If all goes well, construction begins late next year. EYRC Architects and Tom Wiscombe Architecture already have renderings. Roughly 100 square miles. 67,000 acres in Storey County, Nevada, USA. Desert. Population roughly 4,000. $300 million spent. 70 staffers. A town to be built by the river, with a gaggle of homes, a school, drone delivery systems … you get the idea.
It’s being referred to as a kind of first, a “distributed collaborative entity,” if you will. The originator, the bankroller, promises it isn’t just another get rich real estate scheme, using crypto buzzwords like distributed and blockchain. Even NV Energy has agreed to process payments from the community via blockchain. It’s happening.
In fact, the patron is so serious he’s vowed to place decision-making in the hands of investors, residents, employees, all held in a kind of corporate legal apparatus. Ninety percent of dividends generated by the project will be turned over to that corporate entity as well, operating “on a blockchain where everyone’s ownership rights and voting powers will be recorded in a digital wallet,” writes Nathaniel Popper in a fantastic profile for the New York Times.
Governor Brian Sandoval proclaimed it, “Innovation Park,” broadening the name of just one plot to be located on the overall property sprawl. And maybe it’s not a coincidence. Low-to-no state taxes have lured tech giants nearby: Switch, Google, Apple, and Gigafactory (Tesla’s building, thought the largest in the world) are neighbors.
Incorporated in Sparks, Nevada, Blockchains is the limited liability corporation heading up the project at the behest of founder Jeffrey Berns. He made enough money in class-action litigation to invest in an earlier iteration of Ethereum (ETH). Shorting just prior to its price collapse last year afforded him the opportunity outlined above.
Popper continues, “Every resident and employee will have what amounts to an Ethereum address, which they will use to vote on local measures and store their personal data. Mr. Berns believes Ethereum will give people a way to control their identity and online data without any governments or companies involved.”
Not the first, nor the last
“This will either be the biggest thing ever, or the most spectacular crash and burn in the history of mankind. I don’t know which one. I believe it’s the former, but either way it’s going to be one hell of a ride,” Berns told the New York Times.
Among the many issues facing these kinds of projects is scaling. Ethereum has a notorious problem on that front, and a real world application might just be the motivation for eggheads and super smart developers to move their talents over and attempt workable solutions using live ammunition.
It’s not the first, but it does seem to be moving along at a pace like no other project on a similar basis, similar idealistic train of thought. Coincidentally, another like-minded project, Bitcointopia, recently came to a kind of strange conclusion as its ‘visionary’ was arrested and held on federal charges, mostly unrelated.
The ballad of Morgan Rockcoons
It too boasted of experimental societal goings on, schools, houses, the whole schmear. Only it would live on the Bitcoin Core (BTC) blockchain. It too claimed Nevada as its to-be home, 3D printed homes. Maybe shipping container homes to begin with. Drones. Driverless public transportation. You, again, get the idea.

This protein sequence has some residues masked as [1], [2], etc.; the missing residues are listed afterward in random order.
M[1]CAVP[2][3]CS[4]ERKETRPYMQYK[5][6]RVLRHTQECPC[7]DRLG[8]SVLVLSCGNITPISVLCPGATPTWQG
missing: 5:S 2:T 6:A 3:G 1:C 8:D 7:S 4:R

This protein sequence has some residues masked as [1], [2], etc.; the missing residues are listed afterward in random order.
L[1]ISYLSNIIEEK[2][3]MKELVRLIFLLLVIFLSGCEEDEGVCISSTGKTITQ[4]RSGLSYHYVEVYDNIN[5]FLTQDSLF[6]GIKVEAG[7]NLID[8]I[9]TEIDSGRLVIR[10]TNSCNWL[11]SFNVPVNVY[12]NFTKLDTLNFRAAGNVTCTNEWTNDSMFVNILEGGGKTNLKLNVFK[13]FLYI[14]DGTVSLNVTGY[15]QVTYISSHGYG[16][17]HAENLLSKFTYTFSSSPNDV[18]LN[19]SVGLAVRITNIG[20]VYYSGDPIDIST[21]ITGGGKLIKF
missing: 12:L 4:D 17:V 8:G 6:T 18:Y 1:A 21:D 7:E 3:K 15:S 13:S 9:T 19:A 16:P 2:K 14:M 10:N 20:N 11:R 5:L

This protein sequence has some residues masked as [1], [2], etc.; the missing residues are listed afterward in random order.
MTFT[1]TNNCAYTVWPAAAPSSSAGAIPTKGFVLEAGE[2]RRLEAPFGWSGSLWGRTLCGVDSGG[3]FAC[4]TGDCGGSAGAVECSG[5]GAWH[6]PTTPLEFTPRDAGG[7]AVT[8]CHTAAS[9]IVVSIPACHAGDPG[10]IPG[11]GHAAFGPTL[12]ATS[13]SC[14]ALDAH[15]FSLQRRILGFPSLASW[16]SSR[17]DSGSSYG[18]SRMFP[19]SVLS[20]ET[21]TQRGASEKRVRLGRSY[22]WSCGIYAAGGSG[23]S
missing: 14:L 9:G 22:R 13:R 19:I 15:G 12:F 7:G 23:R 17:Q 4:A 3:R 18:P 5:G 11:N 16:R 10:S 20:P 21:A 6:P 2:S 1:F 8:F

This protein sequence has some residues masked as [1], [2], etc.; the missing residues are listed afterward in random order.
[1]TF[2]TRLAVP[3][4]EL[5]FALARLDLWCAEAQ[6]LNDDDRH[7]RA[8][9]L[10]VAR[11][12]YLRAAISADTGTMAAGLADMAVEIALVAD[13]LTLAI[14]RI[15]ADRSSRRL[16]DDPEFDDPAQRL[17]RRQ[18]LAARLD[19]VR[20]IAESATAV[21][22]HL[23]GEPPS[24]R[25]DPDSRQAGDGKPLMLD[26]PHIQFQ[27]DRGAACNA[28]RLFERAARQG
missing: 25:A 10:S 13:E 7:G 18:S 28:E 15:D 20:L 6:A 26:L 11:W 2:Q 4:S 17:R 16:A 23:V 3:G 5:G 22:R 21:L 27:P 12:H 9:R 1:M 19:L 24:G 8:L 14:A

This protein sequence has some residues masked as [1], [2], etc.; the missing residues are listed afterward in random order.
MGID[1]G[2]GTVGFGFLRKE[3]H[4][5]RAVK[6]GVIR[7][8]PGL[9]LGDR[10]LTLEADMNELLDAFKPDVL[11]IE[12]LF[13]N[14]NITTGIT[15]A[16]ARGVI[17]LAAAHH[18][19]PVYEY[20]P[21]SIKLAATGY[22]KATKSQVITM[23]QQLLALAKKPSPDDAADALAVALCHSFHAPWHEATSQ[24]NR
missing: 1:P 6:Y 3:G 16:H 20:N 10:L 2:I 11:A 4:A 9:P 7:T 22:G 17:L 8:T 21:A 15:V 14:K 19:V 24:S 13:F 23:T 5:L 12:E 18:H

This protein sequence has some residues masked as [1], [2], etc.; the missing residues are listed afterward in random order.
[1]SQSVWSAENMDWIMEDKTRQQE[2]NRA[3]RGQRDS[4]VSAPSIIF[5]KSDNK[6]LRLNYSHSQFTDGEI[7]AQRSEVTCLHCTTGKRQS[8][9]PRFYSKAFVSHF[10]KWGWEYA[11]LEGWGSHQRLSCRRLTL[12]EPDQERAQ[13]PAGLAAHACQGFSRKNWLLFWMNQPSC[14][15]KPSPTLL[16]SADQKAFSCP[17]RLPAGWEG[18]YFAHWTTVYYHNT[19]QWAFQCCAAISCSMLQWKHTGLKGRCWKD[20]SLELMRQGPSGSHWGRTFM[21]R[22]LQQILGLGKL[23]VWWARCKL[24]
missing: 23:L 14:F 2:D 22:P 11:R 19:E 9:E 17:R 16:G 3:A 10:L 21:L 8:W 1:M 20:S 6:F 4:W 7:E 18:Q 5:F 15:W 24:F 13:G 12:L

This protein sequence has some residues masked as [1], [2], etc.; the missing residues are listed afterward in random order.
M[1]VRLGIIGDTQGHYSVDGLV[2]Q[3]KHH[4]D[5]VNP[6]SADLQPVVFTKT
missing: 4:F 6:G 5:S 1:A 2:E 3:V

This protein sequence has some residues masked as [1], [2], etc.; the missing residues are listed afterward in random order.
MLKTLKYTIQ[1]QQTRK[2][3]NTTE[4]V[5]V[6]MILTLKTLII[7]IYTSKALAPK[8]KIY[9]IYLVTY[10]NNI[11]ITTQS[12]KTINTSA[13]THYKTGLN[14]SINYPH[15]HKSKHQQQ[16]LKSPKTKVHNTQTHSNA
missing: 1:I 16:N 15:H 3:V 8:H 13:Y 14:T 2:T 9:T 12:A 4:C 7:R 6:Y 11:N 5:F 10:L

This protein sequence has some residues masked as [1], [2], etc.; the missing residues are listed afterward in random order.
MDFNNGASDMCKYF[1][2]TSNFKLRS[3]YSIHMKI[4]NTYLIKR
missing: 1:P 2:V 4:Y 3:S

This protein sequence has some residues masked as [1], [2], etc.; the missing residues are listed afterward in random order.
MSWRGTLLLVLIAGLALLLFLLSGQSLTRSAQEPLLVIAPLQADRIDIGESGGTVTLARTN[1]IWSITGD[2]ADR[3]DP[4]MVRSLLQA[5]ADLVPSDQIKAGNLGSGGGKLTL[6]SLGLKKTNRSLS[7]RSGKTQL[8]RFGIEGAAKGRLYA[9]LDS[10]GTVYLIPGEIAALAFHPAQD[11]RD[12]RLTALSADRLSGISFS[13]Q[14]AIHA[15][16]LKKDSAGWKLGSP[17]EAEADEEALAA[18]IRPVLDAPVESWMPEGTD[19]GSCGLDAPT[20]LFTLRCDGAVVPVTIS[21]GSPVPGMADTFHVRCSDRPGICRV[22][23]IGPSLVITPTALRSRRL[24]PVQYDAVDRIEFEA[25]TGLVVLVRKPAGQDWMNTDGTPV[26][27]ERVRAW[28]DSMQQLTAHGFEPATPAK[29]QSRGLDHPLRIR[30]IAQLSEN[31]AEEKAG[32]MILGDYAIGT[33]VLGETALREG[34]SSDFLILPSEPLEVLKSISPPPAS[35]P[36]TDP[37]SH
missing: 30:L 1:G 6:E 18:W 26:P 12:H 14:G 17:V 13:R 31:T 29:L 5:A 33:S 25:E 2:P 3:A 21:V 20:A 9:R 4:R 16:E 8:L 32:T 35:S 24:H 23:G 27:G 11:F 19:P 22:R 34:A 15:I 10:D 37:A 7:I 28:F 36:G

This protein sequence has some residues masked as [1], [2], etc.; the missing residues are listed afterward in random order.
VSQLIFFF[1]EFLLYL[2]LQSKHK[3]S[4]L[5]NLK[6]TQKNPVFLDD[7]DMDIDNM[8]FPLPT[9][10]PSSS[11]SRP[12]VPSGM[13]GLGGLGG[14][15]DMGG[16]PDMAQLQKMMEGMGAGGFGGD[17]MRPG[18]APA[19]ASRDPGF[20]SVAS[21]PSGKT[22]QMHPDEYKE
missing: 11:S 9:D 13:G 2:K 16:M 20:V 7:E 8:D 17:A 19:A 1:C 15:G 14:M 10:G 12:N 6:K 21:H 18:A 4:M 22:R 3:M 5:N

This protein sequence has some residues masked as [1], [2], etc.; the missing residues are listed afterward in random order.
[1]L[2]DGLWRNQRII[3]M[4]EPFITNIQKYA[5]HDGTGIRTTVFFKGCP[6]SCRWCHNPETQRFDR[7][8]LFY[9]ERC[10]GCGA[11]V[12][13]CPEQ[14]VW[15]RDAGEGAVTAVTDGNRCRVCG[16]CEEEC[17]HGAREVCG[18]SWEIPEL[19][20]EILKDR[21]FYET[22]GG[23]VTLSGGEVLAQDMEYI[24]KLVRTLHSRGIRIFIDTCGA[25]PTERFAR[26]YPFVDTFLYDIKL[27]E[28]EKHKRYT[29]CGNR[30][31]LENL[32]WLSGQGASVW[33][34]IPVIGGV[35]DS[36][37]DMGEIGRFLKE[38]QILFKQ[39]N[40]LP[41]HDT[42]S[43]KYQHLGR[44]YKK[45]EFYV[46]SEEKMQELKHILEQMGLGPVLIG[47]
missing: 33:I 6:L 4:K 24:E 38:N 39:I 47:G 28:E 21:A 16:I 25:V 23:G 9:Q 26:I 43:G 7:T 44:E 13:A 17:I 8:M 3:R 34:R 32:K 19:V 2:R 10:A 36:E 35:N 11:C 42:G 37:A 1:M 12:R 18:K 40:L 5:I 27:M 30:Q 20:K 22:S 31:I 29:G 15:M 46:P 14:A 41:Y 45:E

The San Diego Union Tribune detailed how “Morgan Rockcoons, 31, envisioned a new kind of community, one not dependent on the U.S. dollar, an experiment based on artificial intelligence and automation and technology. He has likened it to the futuristic city Walt Disney dreamed up as Epcot — Experimental Prototype Community of Tomorrow — decades ago in Florida.”
Rockcoons began selling plots. One problem. He didn’t own the land, and therefore wasn’t permitted to sell parcels. Last week, he was booked on wire fraud, charges stemming from trading BTC while avoiding legal requirements. Rockcoons maintains his innocence in that case. However, with Bitcointopia, 25 plots were sold for a couple thousand a pop (in BTC, of course). Feds maintain all Rockcoons had right to were two lots, less than five acres total and far short of the 1,000 acres he allegedly put up for sale.
“The bitcoin community, we’re a lot of dreamers. We want to see the world change, and this was like the start of a seed to change,” the project’s marketing head explained. True enough, and though it’s important to balance probably legit projects such as Blockchains, LLC with that of Bitcointopia, it’s also just as vital to not completely sour on the idea no matter how ambitious, far-fetched, or failed each turns out.
In Puerto Rico, wide-eyed crypto evangelists are attempting to bring innovation and growth to an island plagued by worse human made disasters than well-known natural ones. It has been basically bankrupt for years, the public sector sucking every last dime from whatever remains of its producer class. The group, led by eccentrics to be sure, has been heavily criticized and mocked. That’s a mistake.
It’s a mistake to overlook those who’re trying. Even the scams, which I understand hurt a lot of innocent people. The community just needs to keep forging ahead, be it seasteading or chopping our way through the jungles of Chile to erect Gault’s Gulch, supporting Liberland, or even pooling crypto profits to buy sovereign land. All of it adds up to something, and it will yield fruit. Just keep building. Buidl.
Edward Kelso is a financial technology journalist based in Southern California. Follow him on Twitter.
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